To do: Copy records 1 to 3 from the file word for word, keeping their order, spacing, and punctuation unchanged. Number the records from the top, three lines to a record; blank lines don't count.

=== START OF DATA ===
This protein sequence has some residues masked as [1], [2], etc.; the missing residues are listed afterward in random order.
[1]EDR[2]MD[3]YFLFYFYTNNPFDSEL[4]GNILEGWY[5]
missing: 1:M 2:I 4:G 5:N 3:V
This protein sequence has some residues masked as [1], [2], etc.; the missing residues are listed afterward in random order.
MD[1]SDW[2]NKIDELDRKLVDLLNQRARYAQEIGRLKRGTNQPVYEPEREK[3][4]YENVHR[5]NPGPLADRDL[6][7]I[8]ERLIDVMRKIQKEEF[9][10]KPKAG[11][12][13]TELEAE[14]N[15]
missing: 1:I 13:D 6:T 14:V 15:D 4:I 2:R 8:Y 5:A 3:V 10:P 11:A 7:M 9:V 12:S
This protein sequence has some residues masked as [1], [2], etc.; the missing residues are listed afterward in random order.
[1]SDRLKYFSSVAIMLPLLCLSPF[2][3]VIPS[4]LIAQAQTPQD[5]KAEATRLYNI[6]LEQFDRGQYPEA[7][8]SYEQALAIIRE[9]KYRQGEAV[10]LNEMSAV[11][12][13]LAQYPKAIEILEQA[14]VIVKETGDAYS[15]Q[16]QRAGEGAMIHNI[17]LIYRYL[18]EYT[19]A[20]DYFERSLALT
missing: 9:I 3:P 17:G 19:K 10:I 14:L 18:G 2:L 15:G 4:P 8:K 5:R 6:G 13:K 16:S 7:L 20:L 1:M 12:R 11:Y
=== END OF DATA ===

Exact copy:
This protein sequence has some residues masked as [1], [2], etc.; the missing residues are listed afterward in random order.
[1]EDR[2]MD[3]YFLFYFYTNNPFDSEL[4]GNILEGWY[5]
missing: 1:M 2:I 4:G 5:N 3:V
This protein sequence has some residues masked as [1], [2], etc.; the missing residues are listed afterward in random order.
MD[1]SDW[2]NKIDELDRKLVDLLNQRARYAQEIGRLKRGTNQPVYEPEREK[3][4]YENVHR[5]NPGPLADRDL[6][7]I[8]ERLIDVMRKIQKEEF[9][10]KPKAG[11][12][13]TELEAE[14]N[15]
missing: 1:I 13:D 6:T 14:V 15:D 4:I 2:R 8:Y 5:A 3:V 10:P 11:A 7:M 9:V 12:S
This protein sequence has some residues masked as [1], [2], etc.; the missing residues are listed afterward in random order.
[1]SDRLKYFSSVAIMLPLLCLSPF[2][3]VIPS[4]LIAQAQTPQD[5]KAEATRLYNI[6]LEQFDRGQYPEA[7][8]SYEQALAIIRE[9]KYRQGEAV[10]LNEMSAV[11][12][13]LAQYPKAIEILEQA[14]VIVKETGDAYS[15]Q[16]QRAGEGAMIHNI[17]LIYRYL[18]EYT[19]A[20]DYFERSLALT
missing: 9:I 3:P 17:G 19:K 10:I 14:L 18:G 2:L 15:G 4:P 8:K 5:R 6:G 13:K 16:S 7:L 20:L 1:M 12:R 11:Y